Monday, 05 September 2016 11:46

The value of data-driven automation to the ITSM industry


IT service management (ITSM) refers to the whole gamut of activities — directed by policies, organised and structured in processes and supporting procedures — that are performed by an organisation to plan, design, deliver, operate and control information technology (IT) services offered to customers.

In the ITSM business, remaining relevant to customers is key to success. With the rise of connected technologies, many organisations collect data from equipment, devices or other connected endpoints with a view to using that data for business purposes.

The need for collecting and interrogating data in order to improve service management is beyond hype – it’s a given.

iTWire spoke to Dana Bullister, Programme Manager – Strategic Data Initiatives, LogicNow, about the key issues.

DanaEnterprises and SMBs have come to expect their IT service providers to have the ability to investigate trends, pre-empt threats to productivity and deliver more thorough and proactive services as a result. With this expectation so prevalent and the future of IT service delivery hinging upon it, the challenge for many service providers is meeting it.

The positive news is the ITSM market is moving in the right direction in terms of collecting and storing data. In our (LogicNow)recent global study of IT service providers’ uses of data, we discovered that 54% are actively collecting and storing data on customers’ IT performance.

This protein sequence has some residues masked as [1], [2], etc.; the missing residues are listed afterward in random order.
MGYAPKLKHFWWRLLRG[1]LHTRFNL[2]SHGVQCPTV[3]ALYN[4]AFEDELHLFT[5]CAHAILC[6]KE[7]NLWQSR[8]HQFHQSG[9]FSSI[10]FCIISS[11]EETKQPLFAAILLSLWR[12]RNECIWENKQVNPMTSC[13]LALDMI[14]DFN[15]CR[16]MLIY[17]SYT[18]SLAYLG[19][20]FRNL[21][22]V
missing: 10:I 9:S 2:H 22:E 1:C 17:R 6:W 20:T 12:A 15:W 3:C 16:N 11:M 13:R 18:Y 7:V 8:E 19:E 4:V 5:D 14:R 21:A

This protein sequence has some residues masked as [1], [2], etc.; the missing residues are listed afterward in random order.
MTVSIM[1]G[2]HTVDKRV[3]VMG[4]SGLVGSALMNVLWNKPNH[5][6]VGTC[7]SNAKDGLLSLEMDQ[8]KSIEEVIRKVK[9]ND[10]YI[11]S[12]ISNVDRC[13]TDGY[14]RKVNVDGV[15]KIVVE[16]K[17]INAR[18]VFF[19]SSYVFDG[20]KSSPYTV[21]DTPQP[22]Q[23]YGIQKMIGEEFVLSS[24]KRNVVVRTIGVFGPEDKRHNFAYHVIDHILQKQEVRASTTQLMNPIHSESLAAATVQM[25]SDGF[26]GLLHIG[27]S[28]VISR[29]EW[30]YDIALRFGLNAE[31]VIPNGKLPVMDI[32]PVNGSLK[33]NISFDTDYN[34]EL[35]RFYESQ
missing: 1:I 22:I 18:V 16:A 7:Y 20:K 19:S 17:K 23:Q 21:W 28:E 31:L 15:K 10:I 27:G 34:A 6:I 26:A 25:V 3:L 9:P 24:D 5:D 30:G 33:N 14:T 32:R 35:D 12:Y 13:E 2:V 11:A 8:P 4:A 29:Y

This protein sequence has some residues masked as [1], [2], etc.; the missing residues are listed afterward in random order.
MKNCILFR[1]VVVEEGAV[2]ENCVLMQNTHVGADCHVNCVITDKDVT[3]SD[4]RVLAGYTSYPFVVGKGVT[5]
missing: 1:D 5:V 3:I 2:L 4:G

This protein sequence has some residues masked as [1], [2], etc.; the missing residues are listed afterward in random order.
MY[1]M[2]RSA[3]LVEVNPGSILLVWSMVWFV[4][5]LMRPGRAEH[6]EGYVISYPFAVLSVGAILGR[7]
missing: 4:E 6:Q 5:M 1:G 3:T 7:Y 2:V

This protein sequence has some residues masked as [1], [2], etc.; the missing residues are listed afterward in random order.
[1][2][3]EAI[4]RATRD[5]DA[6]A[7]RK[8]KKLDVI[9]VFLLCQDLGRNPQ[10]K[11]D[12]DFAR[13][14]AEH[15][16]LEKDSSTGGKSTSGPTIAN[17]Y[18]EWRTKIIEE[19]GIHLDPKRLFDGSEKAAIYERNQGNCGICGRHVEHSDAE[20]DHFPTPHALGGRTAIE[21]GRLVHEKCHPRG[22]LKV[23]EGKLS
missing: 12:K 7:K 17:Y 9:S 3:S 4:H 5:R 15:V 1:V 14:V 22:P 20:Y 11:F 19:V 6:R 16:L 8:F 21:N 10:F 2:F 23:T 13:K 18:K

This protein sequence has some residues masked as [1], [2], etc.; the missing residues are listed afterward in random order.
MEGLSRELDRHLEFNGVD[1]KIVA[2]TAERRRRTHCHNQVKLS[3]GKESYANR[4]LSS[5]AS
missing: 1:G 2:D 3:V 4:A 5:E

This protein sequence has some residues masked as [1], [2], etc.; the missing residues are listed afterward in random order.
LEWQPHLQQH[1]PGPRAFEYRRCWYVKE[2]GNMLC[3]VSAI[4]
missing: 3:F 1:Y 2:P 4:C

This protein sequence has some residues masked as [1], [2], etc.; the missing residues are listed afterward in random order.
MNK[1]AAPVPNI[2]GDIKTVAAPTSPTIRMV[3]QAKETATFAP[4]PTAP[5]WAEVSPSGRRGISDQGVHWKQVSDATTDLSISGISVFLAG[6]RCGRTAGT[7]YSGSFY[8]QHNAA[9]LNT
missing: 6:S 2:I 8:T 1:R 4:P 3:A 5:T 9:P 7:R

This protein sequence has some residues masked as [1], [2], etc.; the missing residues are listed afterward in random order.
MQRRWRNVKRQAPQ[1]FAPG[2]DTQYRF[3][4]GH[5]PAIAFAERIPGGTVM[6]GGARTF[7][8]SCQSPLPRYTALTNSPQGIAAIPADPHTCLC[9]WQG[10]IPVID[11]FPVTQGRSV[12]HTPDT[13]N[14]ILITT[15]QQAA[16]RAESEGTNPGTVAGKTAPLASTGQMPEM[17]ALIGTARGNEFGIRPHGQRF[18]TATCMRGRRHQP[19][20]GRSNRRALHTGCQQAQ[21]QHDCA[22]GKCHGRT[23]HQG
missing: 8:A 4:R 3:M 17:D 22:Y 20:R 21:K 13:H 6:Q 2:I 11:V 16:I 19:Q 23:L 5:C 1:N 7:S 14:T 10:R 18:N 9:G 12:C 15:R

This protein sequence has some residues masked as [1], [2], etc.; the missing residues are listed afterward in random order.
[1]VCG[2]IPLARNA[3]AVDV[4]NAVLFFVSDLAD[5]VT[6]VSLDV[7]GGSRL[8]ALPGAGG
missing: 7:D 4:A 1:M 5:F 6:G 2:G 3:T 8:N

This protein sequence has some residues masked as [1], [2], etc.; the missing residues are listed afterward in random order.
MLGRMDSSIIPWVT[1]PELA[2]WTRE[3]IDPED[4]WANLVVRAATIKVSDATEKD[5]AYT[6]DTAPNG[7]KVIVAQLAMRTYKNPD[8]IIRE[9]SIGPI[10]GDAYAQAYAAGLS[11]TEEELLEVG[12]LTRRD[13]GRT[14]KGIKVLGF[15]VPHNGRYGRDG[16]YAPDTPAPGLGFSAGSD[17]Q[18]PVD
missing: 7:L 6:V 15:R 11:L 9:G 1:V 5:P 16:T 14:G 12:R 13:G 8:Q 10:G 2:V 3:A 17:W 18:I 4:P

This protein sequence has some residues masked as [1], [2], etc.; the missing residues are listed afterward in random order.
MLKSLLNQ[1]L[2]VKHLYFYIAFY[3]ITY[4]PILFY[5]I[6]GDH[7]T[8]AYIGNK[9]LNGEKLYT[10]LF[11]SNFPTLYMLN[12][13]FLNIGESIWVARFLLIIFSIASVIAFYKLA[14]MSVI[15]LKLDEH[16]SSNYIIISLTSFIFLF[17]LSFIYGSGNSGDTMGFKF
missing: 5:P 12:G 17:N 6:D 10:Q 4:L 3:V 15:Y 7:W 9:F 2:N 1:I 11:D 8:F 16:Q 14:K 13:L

But using data to inform reactions and decisions is only half the battle. The key to profitability from using data lies in data-driven automation of actions – empowering technology to make real-time, accurate decisions.

Automation is currently a step too far for many Managed Service Providers (MSPs). Our research revealed they are held back by complexities over how data would be stored and a lack of data interrogation skills. So, what makes it possible for an IT service provider to deploy data-driven automation?

As with almost every hype cycle that has existed in business IT, adoption and investment starts with companies at the larger end of the spectrum. Larger ITSM organisations managing more than 50 IT estates have the resources, skill sets and customer base to warrant the investment in data automation.

This enables them to comfortably meet customer demand to handle far more complex IT projects, including “internal IoT” such as connected buildings. The automated use of data also improves capacity. Our research indicates the early adopters of data automation have seen value in this, with 38% of organisations doubling their capacity as a result. As a result, time and resources are deployed back into strategic business initiatives.

The most important impact is that on your business’ ROI – and predictions are positive. 20% of the early adopters have identified at least 100% return directly attributable to the deployment of data-driven automation. This number is expected to rise to 47% in two years’ time.

The future of managed services clearly belongs to companies who are equipped with automated processes for transforming data into actionable recommendations. As the Internet of Things rapidly creates a new wave of data to be gathered and stored, automation will enable MSPs to better manage their customers’ increasingly complex IT estates. It is time for the rest of the industry to stop lagging behind and take advantage of the range of new services and capabilities data driven automation is likely to bring.


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Ray Shaw

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Ray Shaw  has a passion for IT ever since building his first computer in 1980. He is a qualified journalist, hosted a consumer IT based radio program on ABC radio for 10 years, has developed world leading software for the events industry and is smart enough to no longer own a retail computer store!



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